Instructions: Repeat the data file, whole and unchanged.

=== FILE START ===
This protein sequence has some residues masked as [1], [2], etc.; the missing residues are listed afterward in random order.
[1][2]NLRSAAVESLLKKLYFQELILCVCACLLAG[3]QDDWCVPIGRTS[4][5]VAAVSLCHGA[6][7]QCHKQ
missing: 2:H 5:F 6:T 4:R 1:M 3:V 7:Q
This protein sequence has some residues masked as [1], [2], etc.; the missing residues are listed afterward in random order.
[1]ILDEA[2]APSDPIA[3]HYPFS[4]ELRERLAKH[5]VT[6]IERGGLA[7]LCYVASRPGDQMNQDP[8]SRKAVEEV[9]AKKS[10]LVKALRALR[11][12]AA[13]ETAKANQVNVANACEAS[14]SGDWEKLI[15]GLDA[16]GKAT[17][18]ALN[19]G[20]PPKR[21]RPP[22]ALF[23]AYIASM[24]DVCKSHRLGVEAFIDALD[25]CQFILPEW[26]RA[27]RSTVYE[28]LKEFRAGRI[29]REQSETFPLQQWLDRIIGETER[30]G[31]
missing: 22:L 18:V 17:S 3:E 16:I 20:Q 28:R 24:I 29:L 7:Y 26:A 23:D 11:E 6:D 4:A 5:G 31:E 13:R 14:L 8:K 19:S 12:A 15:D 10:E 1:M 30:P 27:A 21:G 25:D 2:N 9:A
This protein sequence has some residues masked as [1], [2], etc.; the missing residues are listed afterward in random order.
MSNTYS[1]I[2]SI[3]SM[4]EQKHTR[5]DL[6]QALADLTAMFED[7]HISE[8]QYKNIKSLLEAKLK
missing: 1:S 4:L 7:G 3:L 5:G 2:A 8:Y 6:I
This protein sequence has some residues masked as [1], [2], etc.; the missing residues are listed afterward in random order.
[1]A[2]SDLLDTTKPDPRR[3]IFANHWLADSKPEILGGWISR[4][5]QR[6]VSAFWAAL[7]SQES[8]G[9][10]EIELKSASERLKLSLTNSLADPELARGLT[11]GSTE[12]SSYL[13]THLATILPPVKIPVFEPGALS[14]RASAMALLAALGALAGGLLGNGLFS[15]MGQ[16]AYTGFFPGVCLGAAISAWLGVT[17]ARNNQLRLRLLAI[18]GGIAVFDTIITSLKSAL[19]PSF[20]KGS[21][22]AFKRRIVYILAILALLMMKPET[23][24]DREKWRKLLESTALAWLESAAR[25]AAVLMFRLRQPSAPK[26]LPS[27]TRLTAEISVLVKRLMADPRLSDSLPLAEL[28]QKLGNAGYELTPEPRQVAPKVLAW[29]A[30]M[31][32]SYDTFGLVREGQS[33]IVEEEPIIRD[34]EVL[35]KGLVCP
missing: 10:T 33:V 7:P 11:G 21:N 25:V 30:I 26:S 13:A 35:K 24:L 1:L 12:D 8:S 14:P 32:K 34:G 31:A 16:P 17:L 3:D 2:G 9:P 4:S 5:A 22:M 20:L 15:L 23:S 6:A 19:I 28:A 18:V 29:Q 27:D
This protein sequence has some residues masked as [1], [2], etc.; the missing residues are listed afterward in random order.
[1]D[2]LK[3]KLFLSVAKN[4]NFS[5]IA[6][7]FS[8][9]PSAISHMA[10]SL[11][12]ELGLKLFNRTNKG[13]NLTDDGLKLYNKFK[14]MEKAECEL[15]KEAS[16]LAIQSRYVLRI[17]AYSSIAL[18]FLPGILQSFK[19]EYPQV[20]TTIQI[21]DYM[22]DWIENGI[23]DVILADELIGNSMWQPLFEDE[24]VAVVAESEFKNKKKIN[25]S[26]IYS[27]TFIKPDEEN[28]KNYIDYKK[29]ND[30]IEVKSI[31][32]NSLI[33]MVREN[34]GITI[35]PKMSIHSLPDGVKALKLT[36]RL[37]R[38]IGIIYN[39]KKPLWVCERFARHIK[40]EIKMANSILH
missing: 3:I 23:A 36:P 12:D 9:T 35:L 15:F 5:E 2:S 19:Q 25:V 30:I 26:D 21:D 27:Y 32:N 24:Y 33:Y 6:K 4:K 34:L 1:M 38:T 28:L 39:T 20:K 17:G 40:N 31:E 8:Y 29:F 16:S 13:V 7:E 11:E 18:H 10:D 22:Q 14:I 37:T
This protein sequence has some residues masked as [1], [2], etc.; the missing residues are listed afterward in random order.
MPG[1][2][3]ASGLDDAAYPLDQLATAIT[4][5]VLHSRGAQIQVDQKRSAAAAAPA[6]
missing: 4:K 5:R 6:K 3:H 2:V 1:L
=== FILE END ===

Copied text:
This protein sequence has some residues masked as [1], [2], etc.; the missing residues are listed afterward in random order.
[1][2]NLRSAAVESLLKKLYFQELILCVCACLLAG[3]QDDWCVPIGRTS[4][5]VAAVSLCHGA[6][7]QCHKQ
missing: 2:H 5:F 6:T 4:R 1:M 3:V 7:Q
This protein sequence has some residues masked as [1], [2], etc.; the missing residues are listed afterward in random order.
[1]ILDEA[2]APSDPIA[3]HYPFS[4]ELRERLAKH[5]VT[6]IERGGLA[7]LCYVASRPGDQMNQDP[8]SRKAVEEV[9]AKKS[10]LVKALRALR[11][12]AA[13]ETAKANQVNVANACEAS[14]SGDWEKLI[15]GLDA[16]GKAT[17][18]ALN[19]G[20]PPKR[21]RPP[22]ALF[23]AYIASM[24]DVCKSHRLGVEAFIDALD[25]CQFILPEW[26]RA[27]RSTVYE[28]LKEFRAGRI[29]REQSETFPLQQWLDRIIGETER[30]G[31]
missing: 22:L 18:V 17:S 3:E 16:I 20:Q 28:R 24:I 29:L 7:Y 26:A 23:D 11:E 6:D 4:A 5:G 31:E 13:R 14:L 8:K 19:S 12:A 15:D 10:E 1:M 30:P 27:A 21:G 25:D 2:N 9:A
This protein sequence has some residues masked as [1], [2], etc.; the missing residues are listed afterward in random order.
MSNTYS[1]I[2]SI[3]SM[4]EQKHTR[5]DL[6]QALADLTAMFED[7]HISE[8]QYKNIKSLLEAKLK
missing: 1:S 4:L 7:G 3:L 5:G 2:A 8:Y 6:I
This protein sequence has some residues masked as [1], [2], etc.; the missing residues are listed afterward in random order.
[1]A[2]SDLLDTTKPDPRR[3]IFANHWLADSKPEILGGWISR[4][5]QR[6]VSAFWAAL[7]SQES[8]G[9][10]EIELKSASERLKLSLTNSLADPELARGLT[11]GSTE[12]SSYL[13]THLATILPPVKIPVFEPGALS[14]RASAMALLAALGALAGGLLGNGLFS[15]MGQ[16]AYTGFFPGVCLGAAISAWLGVT[17]ARNNQLRLRLLAI[18]GGIAVFDTIITSLKSAL[19]PSF[20]KGS[21][22]AFKRRIVYILAILALLMMKPET[23][24]DREKWRKLLESTALAWLESAAR[25]AAVLMFRLRQPSAPK[26]LPS[27]TRLTAEISVLVKRLMADPRLSDSLPLAEL[28]QKLGNAGYELTPEPRQVAPKVLAW[29]A[30]M[31][32]SYDTFGLVREGQS[33]IVEEEPIIRD[34]EVL[35]KGLVCP
missing: 10:T 33:V 7:P 11:G 21:N 25:V 30:I 26:S 13:A 35:K 24:L 1:L 12:D 8:S 14:P 32:K 34:G 31:A 16:P 17:L 3:D 2:G 9:P 4:S 5:A 22:M 20:L 15:L 23:S 6:A 19:I 28:A 18:V 29:Q 27:D
This protein sequence has some residues masked as [1], [2], etc.; the missing residues are listed afterward in random order.
[1]D[2]LK[3]KLFLSVAKN[4]NFS[5]IA[6][7]FS[8][9]PSAISHMA[10]SL[11][12]ELGLKLFNRTNKG[13]NLTDDGLKLYNKFK[14]MEKAECEL[15]KEAS[16]LAIQSRYVLRI[17]AYSSIAL[18]FLPGILQSFK[19]EYPQV[20]TTIQI[21]DYM[22]DWIENGI[23]DVILADELIGNSMWQPLFEDE[24]VAVVAESEFKNKKKIN[25]S[26]IYS[27]TFIKPDEEN[28]KNYIDYKK[29]ND[30]IEVKSI[31][32]NSLI[33]MVREN[34]GITI[35]PKMSIHSLPDGVKALKLT[36]RL[37]R[38]IGIIYN[39]KKPLWVCERFARHIK[40]EIKMANSILH
missing: 3:I 23:A 36:P 12:D 9:T 35:L 15:F 5:E 2:S 19:Q 25:V 30:I 26:D 21:D 27:Y 32:N 24:Y 33:Y 6:K 4:K 34:L 1:M 38:T 28:L 39:T 20:K 17:G 40:N 31:E 8:Y 29:F 16:S 13:V 7:E 11:E 18:H 10:D 22:Q 14:I 37:T
This protein sequence has some residues masked as [1], [2], etc.; the missing residues are listed afterward in random order.
MPG[1][2][3]ASGLDDAAYPLDQLATAIT[4][5]VLHSRGAQIQVDQKRSAAAAAPA[6]
missing: 4:K 5:R 6:K 3:H 2:V 1:L